Between 2004 and 2009, researchers in Yale’s Department of Emergency Medicine, Section of EMS, described the “lift assist” call and outlined some of the demographics of the population involved. Lift assists are the services provided by EMTs and paramedics when an individual calls 9-1-1 because of inability to get up, usually after a fall. If the patient declines transport, and both responders and patient agree that there is no evidence of acute injury or illness, then the patient is lifted into bed or chair by the crew, which then returns to service.
Over that study period, it was found that roughly 5% of local EMS calls were for lift assists, and both their incidence and their proportion of total run volume were increasing. More concerning was that over half of all lift assist incidents would be followed by another EMS call for service within the ensuing 30 days. Of those repeat calls, 55% required transport, mostly for illness or for another fall, now with injury. Nearly 40% of the repeat calls were for additional lift assists, and 15% had multiple lift assists within that 30-day follow up period.
In order to improve the health and safety of this obviously vulnerable patient population while reducing the burden of the lift assist call volume, and with state funding through the Connecticut Falls Prevention Collaborative, the Branford Fire Department and the New Haven Sponsor Hospital Program instituted the following interventions in 2010: at the time of the initial lift assist, the paramedics performed a more thorough evaluation of the patients than had been customary on these calls. This was to identify occult illness or other medical condition that might be disabling the patient compared with his or her baseline functional status. The medics’ evaluation included checking orthostatic blood pressures, doing a quick mental status assessment, obtaining the patient’s list of medications and recording the name of the patient’s primary medical care provider (PCP). If abnormalities or changes were found on assessment of the patient requesting the lift assist, the medics prevailed on the patients (and families) to permit transport for further evaluation in the emergency department. If the medic agreed that the lift assist and non-transport were appropriate, then the list of medications and the name of the PCP were submitted to the medical director, along with the patient care report (PCR).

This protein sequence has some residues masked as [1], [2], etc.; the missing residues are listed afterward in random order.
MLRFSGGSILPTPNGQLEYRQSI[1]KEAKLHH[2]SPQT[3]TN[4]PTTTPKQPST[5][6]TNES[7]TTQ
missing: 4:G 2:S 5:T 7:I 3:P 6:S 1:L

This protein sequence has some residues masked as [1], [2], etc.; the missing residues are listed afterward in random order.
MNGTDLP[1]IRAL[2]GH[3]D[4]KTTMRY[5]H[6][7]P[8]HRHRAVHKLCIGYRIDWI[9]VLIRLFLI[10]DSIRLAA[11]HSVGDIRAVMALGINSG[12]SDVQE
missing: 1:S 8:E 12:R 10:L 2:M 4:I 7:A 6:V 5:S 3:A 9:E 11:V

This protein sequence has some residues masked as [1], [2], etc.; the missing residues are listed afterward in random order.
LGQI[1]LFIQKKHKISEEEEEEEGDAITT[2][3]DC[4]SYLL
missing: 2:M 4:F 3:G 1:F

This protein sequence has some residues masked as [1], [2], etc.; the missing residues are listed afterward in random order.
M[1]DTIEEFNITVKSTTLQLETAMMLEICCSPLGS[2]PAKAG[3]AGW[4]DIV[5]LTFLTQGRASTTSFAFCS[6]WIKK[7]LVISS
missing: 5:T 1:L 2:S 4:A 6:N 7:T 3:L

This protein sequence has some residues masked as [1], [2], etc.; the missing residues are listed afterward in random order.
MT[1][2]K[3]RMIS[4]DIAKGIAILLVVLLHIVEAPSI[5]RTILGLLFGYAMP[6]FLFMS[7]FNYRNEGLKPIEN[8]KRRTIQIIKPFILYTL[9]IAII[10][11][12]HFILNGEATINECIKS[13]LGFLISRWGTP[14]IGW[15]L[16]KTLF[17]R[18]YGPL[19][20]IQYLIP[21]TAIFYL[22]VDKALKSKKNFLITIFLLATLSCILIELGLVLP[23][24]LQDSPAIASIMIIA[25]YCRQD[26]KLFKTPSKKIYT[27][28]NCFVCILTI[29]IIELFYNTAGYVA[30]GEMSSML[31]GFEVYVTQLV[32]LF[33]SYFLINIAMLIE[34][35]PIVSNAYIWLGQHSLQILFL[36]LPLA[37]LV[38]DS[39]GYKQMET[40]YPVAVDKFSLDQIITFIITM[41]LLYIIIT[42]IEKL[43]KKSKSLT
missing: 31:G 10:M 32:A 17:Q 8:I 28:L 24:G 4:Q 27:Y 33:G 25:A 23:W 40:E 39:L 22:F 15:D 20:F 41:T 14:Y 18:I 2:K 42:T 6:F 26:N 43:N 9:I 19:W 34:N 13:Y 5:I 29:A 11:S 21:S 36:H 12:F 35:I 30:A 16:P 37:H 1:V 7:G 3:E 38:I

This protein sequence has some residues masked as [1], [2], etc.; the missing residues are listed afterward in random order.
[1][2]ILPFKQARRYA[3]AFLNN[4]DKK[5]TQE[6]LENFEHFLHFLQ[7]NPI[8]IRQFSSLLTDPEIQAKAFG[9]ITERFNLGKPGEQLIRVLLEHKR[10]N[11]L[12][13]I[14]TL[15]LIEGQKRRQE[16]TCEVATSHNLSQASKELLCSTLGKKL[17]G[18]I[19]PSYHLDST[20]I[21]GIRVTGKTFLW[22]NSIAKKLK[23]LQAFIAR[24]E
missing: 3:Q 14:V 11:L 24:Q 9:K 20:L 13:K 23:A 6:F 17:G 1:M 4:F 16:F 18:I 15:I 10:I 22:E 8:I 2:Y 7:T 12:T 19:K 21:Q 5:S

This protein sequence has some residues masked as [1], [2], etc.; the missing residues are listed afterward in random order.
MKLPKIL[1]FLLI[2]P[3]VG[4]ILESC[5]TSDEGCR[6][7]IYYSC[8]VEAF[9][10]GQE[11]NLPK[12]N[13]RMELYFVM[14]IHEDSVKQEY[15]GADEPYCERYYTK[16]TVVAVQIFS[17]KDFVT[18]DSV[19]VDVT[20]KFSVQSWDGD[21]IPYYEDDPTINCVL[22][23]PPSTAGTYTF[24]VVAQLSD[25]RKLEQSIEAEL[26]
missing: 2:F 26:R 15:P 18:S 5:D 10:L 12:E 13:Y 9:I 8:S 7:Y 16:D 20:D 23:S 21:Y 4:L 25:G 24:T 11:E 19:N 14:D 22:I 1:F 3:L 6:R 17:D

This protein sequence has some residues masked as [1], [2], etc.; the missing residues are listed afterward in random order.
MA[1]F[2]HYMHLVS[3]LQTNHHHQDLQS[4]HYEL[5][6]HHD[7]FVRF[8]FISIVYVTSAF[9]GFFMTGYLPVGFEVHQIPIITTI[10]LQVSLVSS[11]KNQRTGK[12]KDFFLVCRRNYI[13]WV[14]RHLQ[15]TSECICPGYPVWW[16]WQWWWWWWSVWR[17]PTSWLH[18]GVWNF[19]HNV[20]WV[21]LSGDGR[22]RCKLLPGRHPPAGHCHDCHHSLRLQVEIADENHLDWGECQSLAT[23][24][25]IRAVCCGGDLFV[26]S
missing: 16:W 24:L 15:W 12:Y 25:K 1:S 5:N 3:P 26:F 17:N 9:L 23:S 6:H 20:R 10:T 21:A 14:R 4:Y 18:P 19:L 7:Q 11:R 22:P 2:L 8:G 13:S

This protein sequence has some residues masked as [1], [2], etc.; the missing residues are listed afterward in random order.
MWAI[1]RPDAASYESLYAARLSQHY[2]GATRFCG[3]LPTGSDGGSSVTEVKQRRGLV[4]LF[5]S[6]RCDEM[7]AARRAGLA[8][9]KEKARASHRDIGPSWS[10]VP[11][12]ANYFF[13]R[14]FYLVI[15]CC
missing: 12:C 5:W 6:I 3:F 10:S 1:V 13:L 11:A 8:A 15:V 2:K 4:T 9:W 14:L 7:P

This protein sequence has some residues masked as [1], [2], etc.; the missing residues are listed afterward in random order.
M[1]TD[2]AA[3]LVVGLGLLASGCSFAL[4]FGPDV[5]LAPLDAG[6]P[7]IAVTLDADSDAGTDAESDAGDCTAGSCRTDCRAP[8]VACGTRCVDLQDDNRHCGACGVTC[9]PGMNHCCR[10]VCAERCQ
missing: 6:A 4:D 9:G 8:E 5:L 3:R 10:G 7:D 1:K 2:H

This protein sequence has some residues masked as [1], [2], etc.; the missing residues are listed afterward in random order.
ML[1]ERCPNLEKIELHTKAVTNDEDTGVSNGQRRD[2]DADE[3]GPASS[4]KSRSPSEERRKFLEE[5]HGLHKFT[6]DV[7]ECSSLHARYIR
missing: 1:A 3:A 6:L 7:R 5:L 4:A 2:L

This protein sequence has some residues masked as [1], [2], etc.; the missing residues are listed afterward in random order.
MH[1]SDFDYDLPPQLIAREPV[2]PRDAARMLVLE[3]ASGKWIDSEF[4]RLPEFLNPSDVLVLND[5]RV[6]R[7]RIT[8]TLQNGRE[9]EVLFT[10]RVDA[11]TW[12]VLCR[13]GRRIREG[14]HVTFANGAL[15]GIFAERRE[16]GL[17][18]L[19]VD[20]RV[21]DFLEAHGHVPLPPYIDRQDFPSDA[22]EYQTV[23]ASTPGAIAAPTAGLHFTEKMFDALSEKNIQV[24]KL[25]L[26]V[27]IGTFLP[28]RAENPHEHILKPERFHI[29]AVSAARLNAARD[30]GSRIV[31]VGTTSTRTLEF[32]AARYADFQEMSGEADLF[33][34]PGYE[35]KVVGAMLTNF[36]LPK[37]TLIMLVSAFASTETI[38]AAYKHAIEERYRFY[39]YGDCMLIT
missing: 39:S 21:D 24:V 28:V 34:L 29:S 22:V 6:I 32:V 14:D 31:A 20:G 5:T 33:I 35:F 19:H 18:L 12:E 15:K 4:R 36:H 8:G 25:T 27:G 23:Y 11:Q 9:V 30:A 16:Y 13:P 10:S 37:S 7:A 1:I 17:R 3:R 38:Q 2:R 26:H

In the medical director’s office, the medications were reviewed by a pharmacist familiar with the medications and combinations that increase the risk of elderly falls. The medical director notified the participating visiting nurse association (that had a separate grant for falls prevention) so that they could contact the patient and offer a free homecare evaluation if the patient agreed. Finally, the medical director contacted the patients’ PCP’s to let them know that the patients were falling at home, were sufficiently disabled to require a fire department response to pick them up, and of any medication list concerns identified by the pharmacist.
After this protocol had been in place for 8 months, the previously reported lift assist parameters were reviewed and compared with the data from the prior 6 years. It was found that both the number of lift assist calls and the proportion of the EMS run volume attributable to lift assists had decreased by 45% and 47% respectively. Furthermore, the number of initial lift assists that had a repeat call within 30 days was decreased by 38%, and the percentage of lift assist calls for patients with a previous lift assist call was decreased by 30%.
Largely due to the positive patient outcomes associated with these simple interventions, Yale EMS received a CMS Healthcare Innovations Award to determine whether their findings could be replicated over the wider region, and whether we could demonstrate substantial healthcare cost savings for this population which is comprised almost entirely of Medicare and Medicare/Medicaid beneficiaries. The title of the proposal (and program) is based on the paramedic on the 9-1-1 lift assist call not only assessing the individual for occult illness as before, but then referring the individual into the program for the fully funded VNA visit and funded transportation by taxi or paratransit to a near-future appointment that is made to ensure a visit with the PCP.
The program described is supported by Grant Number 1C1CMS331356 from the Department of Health and Human Services, Centers for Medicare & Medicaid Services. The contents of this publication are solely the responsibility of the authors and do not necessarily represent the official views of the U.S. Department of Health and Human Services or any of its agencies.